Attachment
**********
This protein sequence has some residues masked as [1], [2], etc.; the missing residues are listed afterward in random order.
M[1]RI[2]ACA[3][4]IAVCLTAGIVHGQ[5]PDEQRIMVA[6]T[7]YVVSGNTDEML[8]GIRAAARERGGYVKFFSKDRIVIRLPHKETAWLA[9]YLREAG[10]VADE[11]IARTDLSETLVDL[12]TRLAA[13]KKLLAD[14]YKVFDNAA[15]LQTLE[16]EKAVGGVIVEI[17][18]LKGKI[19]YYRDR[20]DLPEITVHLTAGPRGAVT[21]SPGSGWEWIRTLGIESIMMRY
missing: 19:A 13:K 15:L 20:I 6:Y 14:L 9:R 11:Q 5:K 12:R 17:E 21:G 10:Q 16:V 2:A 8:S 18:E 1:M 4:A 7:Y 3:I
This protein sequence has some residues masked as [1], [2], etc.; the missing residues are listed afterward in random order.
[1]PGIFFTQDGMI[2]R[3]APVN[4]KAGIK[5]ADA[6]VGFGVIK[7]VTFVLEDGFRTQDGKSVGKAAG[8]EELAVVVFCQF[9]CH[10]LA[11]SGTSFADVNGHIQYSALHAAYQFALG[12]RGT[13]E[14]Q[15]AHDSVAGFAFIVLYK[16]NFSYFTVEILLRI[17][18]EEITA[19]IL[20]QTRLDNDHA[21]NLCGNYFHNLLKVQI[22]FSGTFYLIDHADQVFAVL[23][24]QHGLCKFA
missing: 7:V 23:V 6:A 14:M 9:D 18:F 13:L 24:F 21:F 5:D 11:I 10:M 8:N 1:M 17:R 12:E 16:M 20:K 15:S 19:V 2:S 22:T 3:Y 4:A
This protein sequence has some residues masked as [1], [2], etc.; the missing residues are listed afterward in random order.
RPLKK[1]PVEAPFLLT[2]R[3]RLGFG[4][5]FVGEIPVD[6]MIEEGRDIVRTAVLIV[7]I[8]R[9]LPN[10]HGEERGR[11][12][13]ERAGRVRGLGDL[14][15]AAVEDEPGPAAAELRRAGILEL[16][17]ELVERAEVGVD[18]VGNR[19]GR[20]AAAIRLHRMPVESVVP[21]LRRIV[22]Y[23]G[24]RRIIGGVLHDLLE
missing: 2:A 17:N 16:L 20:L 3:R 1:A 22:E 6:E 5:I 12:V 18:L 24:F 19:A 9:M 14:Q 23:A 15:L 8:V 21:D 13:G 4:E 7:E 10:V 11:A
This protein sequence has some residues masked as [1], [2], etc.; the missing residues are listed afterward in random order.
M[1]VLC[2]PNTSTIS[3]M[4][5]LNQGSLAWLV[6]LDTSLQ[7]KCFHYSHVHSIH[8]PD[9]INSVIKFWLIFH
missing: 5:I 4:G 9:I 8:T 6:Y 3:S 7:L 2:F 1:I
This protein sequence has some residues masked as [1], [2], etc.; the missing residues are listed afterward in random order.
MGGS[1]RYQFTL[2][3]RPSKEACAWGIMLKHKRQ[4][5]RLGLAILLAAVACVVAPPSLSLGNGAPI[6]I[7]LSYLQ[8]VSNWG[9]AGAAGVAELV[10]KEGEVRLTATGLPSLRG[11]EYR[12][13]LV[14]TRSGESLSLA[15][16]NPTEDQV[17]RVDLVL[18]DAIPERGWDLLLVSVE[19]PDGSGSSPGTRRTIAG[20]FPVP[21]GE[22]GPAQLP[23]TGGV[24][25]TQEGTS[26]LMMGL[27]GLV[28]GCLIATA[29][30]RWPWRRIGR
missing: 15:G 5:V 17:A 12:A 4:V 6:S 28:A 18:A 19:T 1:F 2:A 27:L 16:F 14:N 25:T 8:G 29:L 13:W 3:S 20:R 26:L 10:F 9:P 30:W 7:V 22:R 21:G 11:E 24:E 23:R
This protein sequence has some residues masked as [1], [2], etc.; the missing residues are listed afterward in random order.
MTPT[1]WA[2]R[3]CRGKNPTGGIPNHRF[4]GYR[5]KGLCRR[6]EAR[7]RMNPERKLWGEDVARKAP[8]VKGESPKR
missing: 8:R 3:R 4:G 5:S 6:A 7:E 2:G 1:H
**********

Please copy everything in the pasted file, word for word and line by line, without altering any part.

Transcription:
This protein sequence has some residues masked as [1], [2], etc.; the missing residues are listed afterward in random order.
M[1]RI[2]ACA[3][4]IAVCLTAGIVHGQ[5]PDEQRIMVA[6]T[7]YVVSGNTDEML[8]GIRAAARERGGYVKFFSKDRIVIRLPHKETAWLA[9]YLREAG[10]VADE[11]IARTDLSETLVDL[12]TRLAA[13]KKLLAD[14]YKVFDNAA[15]LQTLE[16]EKAVGGVIVEI[17][18]LKGKI[19]YYRDR[20]DLPEITVHLTAGPRGAVT[21]SPGSGWEWIRTLGIESIMMRY
missing: 19:A 13:K 15:L 20:I 6:Y 14:L 9:R 11:Q 5:K 12:R 17:E 21:G 10:Q 16:V 2:A 8:S 18:E 1:M 4:A 7:Y 3:I
This protein sequence has some residues masked as [1], [2], etc.; the missing residues are listed afterward in random order.
[1]PGIFFTQDGMI[2]R[3]APVN[4]KAGIK[5]ADA[6]VGFGVIK[7]VTFVLEDGFRTQDGKSVGKAAG[8]EELAVVVFCQF[9]CH[10]LA[11]SGTSFADVNGHIQYSALHAAYQFALG[12]RGT[13]E[14]Q[15]AHDSVAGFAFIVLYK[16]NFSYFTVEILLRI[17][18]EEITA[19]IL[20]QTRLDNDHA[21]NLCGNYFHNLLKVQI[22]FSGTFYLIDHADQVFAVL[23][24]QHGLCKFA
missing: 7:V 23:V 6:A 14:M 9:D 18:F 13:L 24:F 21:F 5:D 11:I 10:M 8:N 1:M 17:R 12:E 16:M 20:K 15:S 19:V 2:S 22:T 3:Y 4:A
This protein sequence has some residues masked as [1], [2], etc.; the missing residues are listed afterward in random order.
RPLKK[1]PVEAPFLLT[2]R[3]RLGFG[4][5]FVGEIPVD[6]MIEEGRDIVRTAVLIV[7]I[8]R[9]LPN[10]HGEERGR[11][12][13]ERAGRVRGLGDL[14][15]AAVEDEPGPAAAELRRAGILEL[16][17]ELVERAEVGVD[18]VGNR[19]GR[20]AAAIRLHRMPVESVVP[21]LRRIV[22]Y[23]G[24]RRIIGGVLHDLLE
missing: 2:A 17:N 16:L 20:L 3:R 1:A 22:E 6:E 5:I 12:V 18:L 24:F 19:A 9:M 14:Q 23:A 15:L 8:V 21:D 13:G 4:E 7:E 10:V 11:A
This protein sequence has some residues masked as [1], [2], etc.; the missing residues are listed afterward in random order.
M[1]VLC[2]PNTSTIS[3]M[4][5]LNQGSLAWLV[6]LDTSLQ[7]KCFHYSHVHSIH[8]PD[9]INSVIKFWLIFH
missing: 5:I 4:G 9:I 8:T 6:Y 3:S 7:L 2:F 1:I
This protein sequence has some residues masked as [1], [2], etc.; the missing residues are listed afterward in random order.
MGGS[1]RYQFTL[2][3]RPSKEACAWGIMLKHKRQ[4][5]RLGLAILLAAVACVVAPPSLSLGNGAPI[6]I[7]LSYLQ[8]VSNWG[9]AGAAGVAELV[10]KEGEVRLTATGLPSLRG[11]EYR[12][13]LV[14]TRSGESLSLA[15][16]NPTEDQV[17]RVDLVL[18]DAIPERGWDLLLVSVE[19]PDGSGSSPGTRRTIAG[20]FPVP[21]GE[22]GPAQLP[23]TGGV[24][25]TQEGTS[26]LMMGL[27]GLV[28]GCLIATA[29][30]RWPWRRIGR
missing: 15:G 5:V 17:A 12:A 4:V 6:S 28:A 18:A 19:T 1:F 2:A 27:L 16:F 14:N 25:T 8:G 29:L 13:W 3:S 20:R 26:L 10:F 9:P 30:W 7:V 22:R 21:G 11:E 24:E 23:R
This protein sequence has some residues masked as [1], [2], etc.; the missing residues are listed afterward in random order.
MTPT[1]WA[2]R[3]CRGKNPTGGIPNHRF[4]GYR[5]KGLCRR[6]EAR[7]RMNPERKLWGEDVARKAP[8]VKGESPKR
missing: 8:R 3:R 4:G 5:S 6:A 7:E 2:G 1:H